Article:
Acremonium Endophyte Effects on Tall Fescue Drought Tolerance
- Richard H. White ,
- Milton C. Engelke,
- Sharon J. Morton,
- Jennifer M. Johnson-Cicalese and
- Bridget A. Ruemmele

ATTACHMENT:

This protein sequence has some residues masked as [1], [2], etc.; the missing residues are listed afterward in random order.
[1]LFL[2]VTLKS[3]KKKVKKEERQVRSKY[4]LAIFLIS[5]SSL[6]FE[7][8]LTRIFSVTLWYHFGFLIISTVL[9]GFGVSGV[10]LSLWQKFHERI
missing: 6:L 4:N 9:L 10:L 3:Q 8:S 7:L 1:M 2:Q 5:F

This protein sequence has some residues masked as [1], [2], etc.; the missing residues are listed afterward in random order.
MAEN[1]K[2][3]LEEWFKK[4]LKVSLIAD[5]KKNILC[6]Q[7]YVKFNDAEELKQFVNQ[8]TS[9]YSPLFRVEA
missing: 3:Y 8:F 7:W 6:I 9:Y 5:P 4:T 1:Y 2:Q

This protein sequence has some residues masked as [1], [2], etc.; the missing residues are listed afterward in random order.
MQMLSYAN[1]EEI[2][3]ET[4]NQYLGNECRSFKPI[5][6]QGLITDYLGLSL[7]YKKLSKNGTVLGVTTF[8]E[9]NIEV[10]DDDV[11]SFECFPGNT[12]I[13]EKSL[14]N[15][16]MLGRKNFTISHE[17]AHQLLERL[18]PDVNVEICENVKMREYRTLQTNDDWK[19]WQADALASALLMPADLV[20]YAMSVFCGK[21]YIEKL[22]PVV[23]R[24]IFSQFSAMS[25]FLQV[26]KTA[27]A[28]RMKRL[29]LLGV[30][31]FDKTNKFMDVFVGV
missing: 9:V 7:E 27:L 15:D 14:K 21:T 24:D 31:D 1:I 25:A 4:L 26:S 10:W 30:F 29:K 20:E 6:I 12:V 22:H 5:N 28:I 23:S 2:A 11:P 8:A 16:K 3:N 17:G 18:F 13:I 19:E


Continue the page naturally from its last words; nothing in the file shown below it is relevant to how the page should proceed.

Tall fescue (Festuca arundinacea Schreb.) is grown as a forage, turfgrass, and conservation grass from the Gulf Coast to Canada in the eastern USA. The presence of endophytes in grasses can confer resistance to insect pests, enhance growth, and improve tall fescue persistence under high temperature and drought stress. Most tall fescue is infected with Acremonium coenophialum Morgan-Jones & Gams, a fungal endophyte. Our objectives were to determine the effects of endophyte infection on water relations and survival of water stressed (i.e., drought-stressed) tall rescue under greenhouse conditions. Endophyte-free and infected plants of three tall fescue selections were vegetatively propagated and grown together in 38-L weighing lysimeters to allow interplant competition for available soil moisture. Irrigation water and fertilizer were applied for 12 wk after planting before irrigation water was withheld for 8 wk. Water-relation characteristics including full-turgor osmotic potential (ψπ100), water potential at zero turgot (ψL0), relative water content at zero turgot (RWC0), apoplastic water fraction (β), bulk modulus tissue elasticity (ϵ), and the turgid weight to dry weight ratio (TW/DW) were determined before and after water stress. Osmotic adjustment (Δψπ) was also determined. Endophytein fection did not affect ψπ100, ψL0, RWC0, and/] either before or after water stress and did not affect Δψπ. Endophyte infection did affect ϵ and the TW/DW ratio, but this effect was not sufficient to alter ψL0. Total tillers, tiller survival, plant survival, and recovery weights were similar for endophyte-free and -infected plants. No evidence for endophyte-mediated drought tolerance was observed in this study. Based on this work, endophyte-mediated drought resistance may be due to alterations in drought avoidance.
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